Finding names for the nameless
April 1, 2008
The Argus Leader, SD
Jill Callison • [email protected]
He was wearing a short-sleeved shirt striped purple and blue, Wrangler jeans and Spalding tennis shoes, size 9, when death found him, abruptly and brutally.
After multiple gunshots slammed into his head and body, he was left in a decommissioned Lawrence County landfill, his remains hidden by pieces of scrap lumber.
Found Feb. 19, 2000, this unidentified Native American man has never been buried. His bones, in fact, currently rest in the state crime lab in Pierre.
Kristy Schumacher wants to give him a name and a more fitting resting place.
That's why the 28-year-old Deadwood woman is part of the Doe Network, where volunteers use Internet resources to try to match unclaimed bodies with those reported missing.
They try to give names to John Doe and Jane Doe, the generic labels law enforcement agencies often place on unidentified bodies.
And they want to bring closure to the families haunted by a nagging uncertainty about a loved one's fate.
"We've had 42 identifications" since the Doe Network started in 1998, Schumacher says.
"It's a small number in the scheme of things, but it's 42 families with answers."
Almost five years ago, the Doe Network gave an answer to a family with South Dakota ties.
On Aug. 22, 2002, the skeletal body of a young man, aged 18 to 20, was found in a remote area of northeast Utah, hands bound by electrical tape.
The Rich County Sheriff's Department sent a bulletin on the discovery, which included a Job Corps identification card found near the body.
But it was a Doe Network volunteer in Quincy, Mass., who supplied the Rich County sheriff with information that led him to Arthur Wuestwald of Las Vegas.
Wuestwald was living in White River when his 17-year-old son Arthur Jr. left home in 1984, saying he was going to attend a Job Corps cooking school in Utah.
The family never heard from him again, and in the course of two decades, they began to suspect he was dead.
Stories such as that one are what prompts Schumacher to spend at least four hours a week on her computer, cross-referencing details about unidentified bodies with information on missing persons.
She does it in her free time for her work as a full-time 911 dispatcher with the Lawrence County Sheriff's Office. Schumacher, who has an 8-year-old stepson, also is a reserve police officer in Deadwood and an EMT with the Lead-Deadwood Hospital.
"Pretty much any time I have free time, I'm on the computer," she says. "Four hours a week, that's not enough at all."
Schumacher and the other cybersleuths spend much of their time doing research. If the unidentified person is wearing clothing, they might look up the brands and try to find where they were sold.
"We do tons of research trying to find these poor souls," Schumacher says.
Schumacher learned about the Doe Network in 2001 when the headless body of a small child was found in Kansas City, Mo.
Officials there nicknamed her Precious Doe. In 2005, her mother and stepfather were charged in Precious' murder.
In the intervening time, law enforcement officials and volunteers searched for the child's identity. Schumacher became one of the volunteers.
That's how she learned about the Doe Network, and in 2003 her application to become a researcher was accepted. She has been area director for South Dakota since 2004.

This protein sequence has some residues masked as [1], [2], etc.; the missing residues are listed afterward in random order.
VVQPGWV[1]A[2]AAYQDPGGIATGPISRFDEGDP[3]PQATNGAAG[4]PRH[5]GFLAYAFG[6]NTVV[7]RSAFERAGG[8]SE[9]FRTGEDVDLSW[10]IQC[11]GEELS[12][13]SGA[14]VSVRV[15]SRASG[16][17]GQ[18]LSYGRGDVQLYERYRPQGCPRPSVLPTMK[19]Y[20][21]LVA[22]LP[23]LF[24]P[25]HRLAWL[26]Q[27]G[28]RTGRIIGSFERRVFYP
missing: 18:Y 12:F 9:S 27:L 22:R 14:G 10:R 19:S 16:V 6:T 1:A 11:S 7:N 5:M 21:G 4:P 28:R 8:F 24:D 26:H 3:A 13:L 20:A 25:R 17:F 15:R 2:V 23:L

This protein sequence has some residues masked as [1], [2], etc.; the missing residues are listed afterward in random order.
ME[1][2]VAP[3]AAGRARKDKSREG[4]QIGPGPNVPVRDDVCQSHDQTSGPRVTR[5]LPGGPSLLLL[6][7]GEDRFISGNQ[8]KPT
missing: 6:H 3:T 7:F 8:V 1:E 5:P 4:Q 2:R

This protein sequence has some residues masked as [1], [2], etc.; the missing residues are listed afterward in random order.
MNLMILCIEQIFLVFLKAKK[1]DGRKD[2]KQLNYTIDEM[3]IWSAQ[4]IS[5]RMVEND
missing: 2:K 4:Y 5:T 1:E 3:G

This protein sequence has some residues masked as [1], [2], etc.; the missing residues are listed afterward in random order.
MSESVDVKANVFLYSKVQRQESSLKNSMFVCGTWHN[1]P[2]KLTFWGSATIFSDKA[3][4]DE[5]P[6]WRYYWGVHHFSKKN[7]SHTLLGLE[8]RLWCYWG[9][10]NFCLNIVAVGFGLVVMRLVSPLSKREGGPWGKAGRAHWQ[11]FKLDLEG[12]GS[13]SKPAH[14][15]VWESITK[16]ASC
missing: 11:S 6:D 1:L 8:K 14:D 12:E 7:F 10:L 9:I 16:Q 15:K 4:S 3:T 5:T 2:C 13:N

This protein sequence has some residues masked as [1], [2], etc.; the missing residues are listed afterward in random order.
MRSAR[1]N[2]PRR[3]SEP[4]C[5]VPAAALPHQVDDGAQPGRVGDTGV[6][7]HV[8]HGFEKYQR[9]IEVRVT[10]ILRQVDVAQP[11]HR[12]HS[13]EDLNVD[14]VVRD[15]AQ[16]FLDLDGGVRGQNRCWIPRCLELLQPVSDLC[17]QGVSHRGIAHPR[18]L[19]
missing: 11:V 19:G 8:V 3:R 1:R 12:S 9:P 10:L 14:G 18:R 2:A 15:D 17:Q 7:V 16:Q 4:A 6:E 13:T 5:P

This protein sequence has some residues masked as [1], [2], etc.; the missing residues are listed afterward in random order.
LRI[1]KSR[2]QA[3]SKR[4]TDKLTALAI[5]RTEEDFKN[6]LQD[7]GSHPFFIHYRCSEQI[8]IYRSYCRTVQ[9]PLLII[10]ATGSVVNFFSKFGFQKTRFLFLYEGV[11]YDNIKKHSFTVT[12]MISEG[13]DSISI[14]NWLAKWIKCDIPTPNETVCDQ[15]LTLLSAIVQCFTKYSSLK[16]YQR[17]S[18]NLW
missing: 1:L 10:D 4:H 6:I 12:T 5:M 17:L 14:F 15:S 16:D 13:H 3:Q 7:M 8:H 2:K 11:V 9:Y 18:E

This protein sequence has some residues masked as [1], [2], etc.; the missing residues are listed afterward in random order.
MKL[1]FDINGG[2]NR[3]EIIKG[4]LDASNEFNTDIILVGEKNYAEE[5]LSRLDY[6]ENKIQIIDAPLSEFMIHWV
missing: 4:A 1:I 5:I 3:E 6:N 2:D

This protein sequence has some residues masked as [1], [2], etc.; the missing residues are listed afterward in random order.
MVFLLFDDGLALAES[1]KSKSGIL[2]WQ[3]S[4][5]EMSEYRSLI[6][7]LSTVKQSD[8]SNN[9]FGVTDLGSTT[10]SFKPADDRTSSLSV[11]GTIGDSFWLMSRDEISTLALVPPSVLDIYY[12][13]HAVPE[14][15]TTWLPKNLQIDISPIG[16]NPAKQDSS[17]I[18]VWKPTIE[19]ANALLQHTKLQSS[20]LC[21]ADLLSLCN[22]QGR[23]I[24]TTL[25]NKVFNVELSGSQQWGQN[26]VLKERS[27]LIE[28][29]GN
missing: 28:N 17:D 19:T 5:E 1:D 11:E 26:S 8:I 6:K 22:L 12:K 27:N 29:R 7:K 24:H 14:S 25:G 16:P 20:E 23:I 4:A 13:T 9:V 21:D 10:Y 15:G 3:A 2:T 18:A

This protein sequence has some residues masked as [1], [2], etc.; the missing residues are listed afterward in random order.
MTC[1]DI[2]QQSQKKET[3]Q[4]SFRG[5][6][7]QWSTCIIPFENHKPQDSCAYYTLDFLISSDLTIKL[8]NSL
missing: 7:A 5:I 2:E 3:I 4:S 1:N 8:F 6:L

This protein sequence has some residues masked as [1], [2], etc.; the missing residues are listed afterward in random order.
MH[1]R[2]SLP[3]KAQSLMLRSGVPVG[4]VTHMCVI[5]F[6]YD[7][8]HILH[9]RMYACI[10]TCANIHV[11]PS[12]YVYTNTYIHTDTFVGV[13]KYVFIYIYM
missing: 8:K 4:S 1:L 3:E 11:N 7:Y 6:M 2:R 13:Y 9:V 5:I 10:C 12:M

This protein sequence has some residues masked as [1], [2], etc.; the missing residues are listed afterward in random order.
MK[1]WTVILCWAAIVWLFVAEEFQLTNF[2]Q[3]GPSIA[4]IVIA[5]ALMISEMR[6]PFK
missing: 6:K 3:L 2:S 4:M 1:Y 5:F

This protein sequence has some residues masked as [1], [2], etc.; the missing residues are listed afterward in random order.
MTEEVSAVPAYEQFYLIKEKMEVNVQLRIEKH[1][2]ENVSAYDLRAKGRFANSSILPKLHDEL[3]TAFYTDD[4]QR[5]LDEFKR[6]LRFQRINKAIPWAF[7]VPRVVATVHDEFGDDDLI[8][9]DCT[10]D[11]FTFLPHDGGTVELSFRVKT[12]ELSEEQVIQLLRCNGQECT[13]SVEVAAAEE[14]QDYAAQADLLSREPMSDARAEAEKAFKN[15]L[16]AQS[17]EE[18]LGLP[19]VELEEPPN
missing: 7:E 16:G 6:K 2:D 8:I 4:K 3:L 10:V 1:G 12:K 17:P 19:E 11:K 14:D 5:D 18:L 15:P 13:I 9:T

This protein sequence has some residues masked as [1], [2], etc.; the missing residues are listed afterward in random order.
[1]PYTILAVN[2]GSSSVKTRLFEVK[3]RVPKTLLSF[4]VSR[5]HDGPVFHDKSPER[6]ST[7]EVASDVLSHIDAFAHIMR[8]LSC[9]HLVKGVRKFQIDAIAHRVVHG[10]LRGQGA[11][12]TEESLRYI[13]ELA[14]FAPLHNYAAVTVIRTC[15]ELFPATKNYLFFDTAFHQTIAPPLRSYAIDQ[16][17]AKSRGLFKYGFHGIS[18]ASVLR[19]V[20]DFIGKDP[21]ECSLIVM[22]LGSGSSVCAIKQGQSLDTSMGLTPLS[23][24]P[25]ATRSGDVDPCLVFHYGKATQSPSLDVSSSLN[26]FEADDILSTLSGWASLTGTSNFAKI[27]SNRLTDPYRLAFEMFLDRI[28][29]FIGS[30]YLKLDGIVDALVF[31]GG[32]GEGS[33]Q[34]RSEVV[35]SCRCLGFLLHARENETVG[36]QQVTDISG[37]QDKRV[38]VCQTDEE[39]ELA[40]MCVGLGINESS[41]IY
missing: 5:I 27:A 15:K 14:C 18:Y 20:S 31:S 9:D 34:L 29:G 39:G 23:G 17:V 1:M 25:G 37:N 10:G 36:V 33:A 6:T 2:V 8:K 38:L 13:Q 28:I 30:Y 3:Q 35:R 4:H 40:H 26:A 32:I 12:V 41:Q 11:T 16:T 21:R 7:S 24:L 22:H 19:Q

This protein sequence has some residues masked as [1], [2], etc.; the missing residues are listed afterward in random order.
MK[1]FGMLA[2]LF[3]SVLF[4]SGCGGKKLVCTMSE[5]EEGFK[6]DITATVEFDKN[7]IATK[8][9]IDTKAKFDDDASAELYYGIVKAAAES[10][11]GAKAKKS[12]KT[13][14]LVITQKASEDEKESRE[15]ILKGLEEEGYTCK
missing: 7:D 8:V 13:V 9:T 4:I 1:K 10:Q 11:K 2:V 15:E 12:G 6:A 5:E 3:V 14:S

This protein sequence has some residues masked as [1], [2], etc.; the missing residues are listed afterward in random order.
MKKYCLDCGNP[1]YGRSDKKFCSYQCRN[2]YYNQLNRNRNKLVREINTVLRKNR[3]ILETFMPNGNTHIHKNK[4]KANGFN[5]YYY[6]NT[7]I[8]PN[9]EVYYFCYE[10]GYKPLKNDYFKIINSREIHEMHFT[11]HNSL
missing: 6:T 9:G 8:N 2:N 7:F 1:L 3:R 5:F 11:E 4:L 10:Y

As area director, Schumacher serves as a link to law enforcement agencies, asking for information to be validated and notifying officials when a possible match is made.
Sara Rabern, spokesperson for the state attorney general's office, says her department has worked with Doe Network volunteers occasionally.
"We get a call from volunteers when we have needed help," she says.
The remains found in Lawrence County is the only unidentified body in South Dakota. Five others are listed as missing on the Doe Network, including Sharon Baldeagle, who was kidnapped from Eagle Butte in 1984 when she was 11.
Schumacher knows all the missing South Dakotans.
"There's Pamella Jackson. She went missing with Cheryl Miller in Clay County," she says, speaking of two teenage girls who haven't been seen since 1971.
But Schumacher doesn't limit herself to South Dakota cases.
"When I'm searching for a match, I'll come upon somebody that strikes me, a certain detail, and I think, 'I can work with that,' " she says.
She started with neighboring states when researching the Lawrence County body. His case remains active, Joe Harmon of the Lawrence County Sheriff's Department says.
And as long as it's an open case, they'll pursue any leads.
So will Kristy Schumacher. She has decided the unidentified remains belong not to a South Dakota resident but to a transient, someone who happened to be in the area when he ran into trouble.
"I have searched endlessly for a match on him," she says. "But I have been unsuccessful in really having anything close. But he's definitely an interest of mine, and that's going to run true for a long time - until there is an answer."
South Dakota only has one unidentified body listed on the Doe Network Web site, that of a Native American male who was found Feb. 19, 2000, in Lawrence County.
He died from multiple gunshot wounds to the body and head; the body was fully clothed, but only skeletal remains were found.
Two unidentified men found in Woodbury County, Iowa, also are listed on the Web site.
One victim was found March 25, 1986, under a bridge that crosses an abandoned river channel in Sioux City. An apparent suicide, the body was found doused with gasoline.
The second victim was found Aug. 30, 1988, near Correctionville, Iowa. Estimated date of death was 1971 to 1973. The remains were skeletal, but he was carrying a gym bag with two razors, a styptic pencil and shaving brush.
Reach reporter Jill Callison at 331-2307.